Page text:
Preakness spirit prevails in Park Heights neighborhood

Despite changes, residents say entrepreneurial spirit still thrives

  • Residents of the Pimlico neighborhood, such as Terry Davis, left, of Key Avenue, rent out their parking spaces trying to earn some extra money.
Residents of the Pimlico neighborhood, such as Terry Davis,… (Baltimore Sun photo by Kenneth…)
May 15, 2010|By Erica L. Green, The Baltimore Sun

Christy Hanson started her Preakness preparations with a Google search of the area around Pimlico Race Course. She and her three friends wanted to get a feel for where the racing landmark was before they made their way to Baltimore to join the masses in frilly dresses and colorful hats.

"What came up was that it is in kind of a rough area," said Hanson, 28, of Colorado. "I e-mailed it to my friends to warn them."

But the search results illustrating a high-crime area didn't stop Hanson and her friends from trolling along the streets of the Park Heights neighborhood to score Preakness tickets Saturday afternoon. And when they did find scalpers who were able to provide them with tickets, ruffled dresses and oversize jerseys converged — and the girls didn't wince when asked for a hug of gratitude.

"We were really happy, and they were really nice people," Hanson said. "Yeah, the neighborhood might have a bad rap, but there are bad seeds everywhere.

"Besides, look at all of the families and people," she said taking stock of the festive block.

Park Heights residents acknowledge that the festive scene in the neighborhoods surrounding Pimlico is one that only Preakness could paint. Many say it's the one weekend out of the year that the community gathers in their streets, yards and porches for something positive.

"It's the one day of fun," said resident Ricky Martin, as he ate homemade Jamaican jerk chicken, stopping every once in a while to summon passers-by to come and buy the dish for lunch. "Nobody's arguing or fighting."

As Preakness-goers filtered inside the racetrack from every direction, neighbors offered up an array of goods and services from ribs to parking spaces. Among them were local favorites like crab cakes and snowballs.

"It's a whole different atmosphere when the Preakness is on," Jenise Brooks, whose mother has lived on Hayward Avenue for more than 50 years, said as she smiled and waved at a neighbor selling hats along the street. "We don't get along like this any other day. It's one of the only reasons my mom stays here."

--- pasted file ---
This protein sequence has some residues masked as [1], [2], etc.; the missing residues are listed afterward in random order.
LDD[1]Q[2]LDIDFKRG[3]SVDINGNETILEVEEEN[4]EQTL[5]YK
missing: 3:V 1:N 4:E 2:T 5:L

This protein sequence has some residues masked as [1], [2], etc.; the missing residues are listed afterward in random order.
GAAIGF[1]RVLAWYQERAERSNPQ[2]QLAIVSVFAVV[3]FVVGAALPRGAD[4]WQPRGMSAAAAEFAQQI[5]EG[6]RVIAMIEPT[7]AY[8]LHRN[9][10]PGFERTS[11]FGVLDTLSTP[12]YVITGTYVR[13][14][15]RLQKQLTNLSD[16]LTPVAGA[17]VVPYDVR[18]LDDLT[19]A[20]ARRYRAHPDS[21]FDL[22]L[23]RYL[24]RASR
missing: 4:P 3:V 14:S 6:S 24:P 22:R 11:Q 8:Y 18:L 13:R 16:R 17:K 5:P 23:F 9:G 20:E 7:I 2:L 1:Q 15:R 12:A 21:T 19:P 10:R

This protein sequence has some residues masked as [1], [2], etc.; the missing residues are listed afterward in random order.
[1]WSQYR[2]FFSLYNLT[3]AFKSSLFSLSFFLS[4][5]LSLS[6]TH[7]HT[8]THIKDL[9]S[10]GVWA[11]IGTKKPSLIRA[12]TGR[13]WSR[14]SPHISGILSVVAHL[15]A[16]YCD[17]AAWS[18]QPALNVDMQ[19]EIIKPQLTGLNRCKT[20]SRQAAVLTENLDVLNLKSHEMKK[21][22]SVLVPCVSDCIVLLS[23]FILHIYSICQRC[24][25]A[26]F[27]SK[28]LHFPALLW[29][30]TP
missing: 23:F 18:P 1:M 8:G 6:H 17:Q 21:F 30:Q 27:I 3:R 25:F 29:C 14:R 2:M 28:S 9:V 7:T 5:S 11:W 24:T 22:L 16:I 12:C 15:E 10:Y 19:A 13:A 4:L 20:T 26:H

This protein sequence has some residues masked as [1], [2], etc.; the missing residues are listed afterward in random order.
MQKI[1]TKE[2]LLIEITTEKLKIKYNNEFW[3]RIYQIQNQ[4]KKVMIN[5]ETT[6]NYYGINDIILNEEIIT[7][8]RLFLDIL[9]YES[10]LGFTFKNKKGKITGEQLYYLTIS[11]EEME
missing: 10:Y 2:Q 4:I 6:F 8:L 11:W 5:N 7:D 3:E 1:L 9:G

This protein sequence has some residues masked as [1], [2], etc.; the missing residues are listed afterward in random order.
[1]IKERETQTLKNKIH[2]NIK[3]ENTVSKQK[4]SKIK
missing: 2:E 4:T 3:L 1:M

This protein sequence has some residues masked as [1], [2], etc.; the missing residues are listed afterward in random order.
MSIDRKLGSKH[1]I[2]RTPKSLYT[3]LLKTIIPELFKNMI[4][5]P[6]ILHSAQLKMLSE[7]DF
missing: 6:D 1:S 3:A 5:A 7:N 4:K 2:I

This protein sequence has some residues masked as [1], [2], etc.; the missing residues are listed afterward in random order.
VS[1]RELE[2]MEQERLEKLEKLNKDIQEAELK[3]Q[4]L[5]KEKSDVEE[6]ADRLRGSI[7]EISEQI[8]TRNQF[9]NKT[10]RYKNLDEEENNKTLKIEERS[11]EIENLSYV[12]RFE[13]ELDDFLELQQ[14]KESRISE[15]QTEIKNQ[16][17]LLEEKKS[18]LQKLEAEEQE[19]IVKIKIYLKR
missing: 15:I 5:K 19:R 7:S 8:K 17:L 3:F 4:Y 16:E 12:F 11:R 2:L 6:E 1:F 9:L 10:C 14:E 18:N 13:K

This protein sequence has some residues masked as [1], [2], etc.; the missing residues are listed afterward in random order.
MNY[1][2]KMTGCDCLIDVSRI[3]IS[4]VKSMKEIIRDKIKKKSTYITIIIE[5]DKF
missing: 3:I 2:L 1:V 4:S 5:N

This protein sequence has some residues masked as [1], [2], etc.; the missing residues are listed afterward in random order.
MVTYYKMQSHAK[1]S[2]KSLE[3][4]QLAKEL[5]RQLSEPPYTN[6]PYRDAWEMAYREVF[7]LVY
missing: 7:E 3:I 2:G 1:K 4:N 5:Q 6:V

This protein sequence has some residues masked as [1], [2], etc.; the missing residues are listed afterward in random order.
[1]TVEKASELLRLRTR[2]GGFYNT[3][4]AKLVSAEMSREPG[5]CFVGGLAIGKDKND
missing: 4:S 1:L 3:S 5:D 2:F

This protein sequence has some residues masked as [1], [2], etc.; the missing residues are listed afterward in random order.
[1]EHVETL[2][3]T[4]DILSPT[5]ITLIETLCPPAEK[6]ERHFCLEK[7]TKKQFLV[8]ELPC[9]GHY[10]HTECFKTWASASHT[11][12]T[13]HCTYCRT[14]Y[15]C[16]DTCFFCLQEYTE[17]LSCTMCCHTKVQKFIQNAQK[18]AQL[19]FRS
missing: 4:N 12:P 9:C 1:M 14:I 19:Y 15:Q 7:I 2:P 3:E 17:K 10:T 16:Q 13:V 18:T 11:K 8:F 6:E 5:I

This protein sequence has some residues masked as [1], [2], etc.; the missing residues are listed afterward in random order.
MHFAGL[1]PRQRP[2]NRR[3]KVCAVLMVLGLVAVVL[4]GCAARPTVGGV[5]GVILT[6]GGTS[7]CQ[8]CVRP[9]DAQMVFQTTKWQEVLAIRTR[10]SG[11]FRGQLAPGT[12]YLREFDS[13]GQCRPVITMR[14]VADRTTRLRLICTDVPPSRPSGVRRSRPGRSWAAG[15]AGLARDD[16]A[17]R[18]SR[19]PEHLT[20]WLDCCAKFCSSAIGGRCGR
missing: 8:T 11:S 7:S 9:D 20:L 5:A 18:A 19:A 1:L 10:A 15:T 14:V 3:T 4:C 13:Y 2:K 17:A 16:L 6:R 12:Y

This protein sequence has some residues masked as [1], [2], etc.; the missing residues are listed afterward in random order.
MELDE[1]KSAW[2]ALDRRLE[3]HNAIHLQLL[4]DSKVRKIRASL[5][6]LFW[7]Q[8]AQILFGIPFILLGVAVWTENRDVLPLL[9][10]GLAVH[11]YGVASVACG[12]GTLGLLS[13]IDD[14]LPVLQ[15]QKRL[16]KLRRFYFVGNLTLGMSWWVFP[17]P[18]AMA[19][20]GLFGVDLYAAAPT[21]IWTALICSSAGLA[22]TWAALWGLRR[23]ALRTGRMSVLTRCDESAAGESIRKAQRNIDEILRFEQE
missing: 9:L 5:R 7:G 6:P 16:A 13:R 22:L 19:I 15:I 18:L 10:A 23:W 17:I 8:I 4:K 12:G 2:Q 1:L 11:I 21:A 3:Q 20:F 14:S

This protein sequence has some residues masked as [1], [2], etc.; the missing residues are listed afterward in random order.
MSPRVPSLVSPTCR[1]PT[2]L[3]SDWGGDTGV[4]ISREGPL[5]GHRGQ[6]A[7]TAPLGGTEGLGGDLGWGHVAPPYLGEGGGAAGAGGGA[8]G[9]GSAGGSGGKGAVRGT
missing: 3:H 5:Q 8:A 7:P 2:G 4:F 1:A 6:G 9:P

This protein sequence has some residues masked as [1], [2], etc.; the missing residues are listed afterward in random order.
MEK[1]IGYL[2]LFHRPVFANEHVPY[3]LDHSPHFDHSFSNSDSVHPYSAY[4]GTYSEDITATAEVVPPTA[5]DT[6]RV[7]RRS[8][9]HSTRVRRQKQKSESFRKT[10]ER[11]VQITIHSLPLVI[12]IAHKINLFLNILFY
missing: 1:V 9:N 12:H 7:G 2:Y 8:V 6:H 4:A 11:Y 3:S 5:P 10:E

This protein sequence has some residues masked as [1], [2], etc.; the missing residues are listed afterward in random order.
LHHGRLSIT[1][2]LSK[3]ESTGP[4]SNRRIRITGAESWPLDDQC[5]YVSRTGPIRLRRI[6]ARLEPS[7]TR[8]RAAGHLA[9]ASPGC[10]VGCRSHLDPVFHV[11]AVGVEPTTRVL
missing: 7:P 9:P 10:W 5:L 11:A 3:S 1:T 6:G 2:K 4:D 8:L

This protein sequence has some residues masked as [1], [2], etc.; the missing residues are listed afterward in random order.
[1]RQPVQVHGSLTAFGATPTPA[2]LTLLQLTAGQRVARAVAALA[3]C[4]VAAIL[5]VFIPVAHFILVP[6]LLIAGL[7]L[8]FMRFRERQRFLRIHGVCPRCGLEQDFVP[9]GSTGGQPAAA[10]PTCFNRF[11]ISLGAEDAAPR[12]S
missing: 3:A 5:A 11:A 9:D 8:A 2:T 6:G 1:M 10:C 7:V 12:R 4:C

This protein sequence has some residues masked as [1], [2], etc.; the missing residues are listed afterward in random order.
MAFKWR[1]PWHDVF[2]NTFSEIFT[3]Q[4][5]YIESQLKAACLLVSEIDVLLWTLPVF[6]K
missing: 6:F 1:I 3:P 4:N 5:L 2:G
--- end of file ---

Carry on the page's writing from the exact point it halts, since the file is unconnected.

Park Heights residents aren't the only ones who enjoy the once-a-year neighborhood block party.

"I'm from the South, and I can't get ribs like this anywhere else," said John B. Roberts, a landscaper from North Carolina who has attended the Preakness with his family for the past 24 years.

For the past six years, Roberts has made sure he has protected his expensive button-up shirts, navy blazers and pinstriped pants before digging into the barbecue ribs served by a Philadelphia-theme food station on Hayward Avenue. He left his family in the VIP area to get his traditional Preakness meal.

It's loyal clients like Roberts who keep these stands going, residents said.

Others pumped up the volume of their sales pitches, advertising their front yards as parking lots.

Yet Sheila Stanley, who has lived in her Northern Parkway home for 25 years, simply sat in a lawn chair under the shade of an umbrella, waiting for her customers to come in rolling in.

That's why she's called "The Parking Matriarch," she said.

"I don't need a sign," said Stanley as she watched Beth Duncan, a client of 16 years, pull into her backyard and take her favorite spot. "If I had a mailbox in my door, I wouldn't even have to be here."

Many residents said decreasing attendance and more stringent rules have hurt their impromptu businesses. Things have changed for many who take to the blocks around Pimlico to cash in on the event.

Brandon Adams, 28, who graduated from pushing alcohol in shopping carts to selling fried chicken, sat on his parking lot on Winner Street, shaking his head as he watched people walk past his signs offering $5 chicken lunches. In years past, he made at least $700 by midafternoon. He had only sold one by 2:30 p.m.

"It used to bring in money," he said. "Now it's just scenery."

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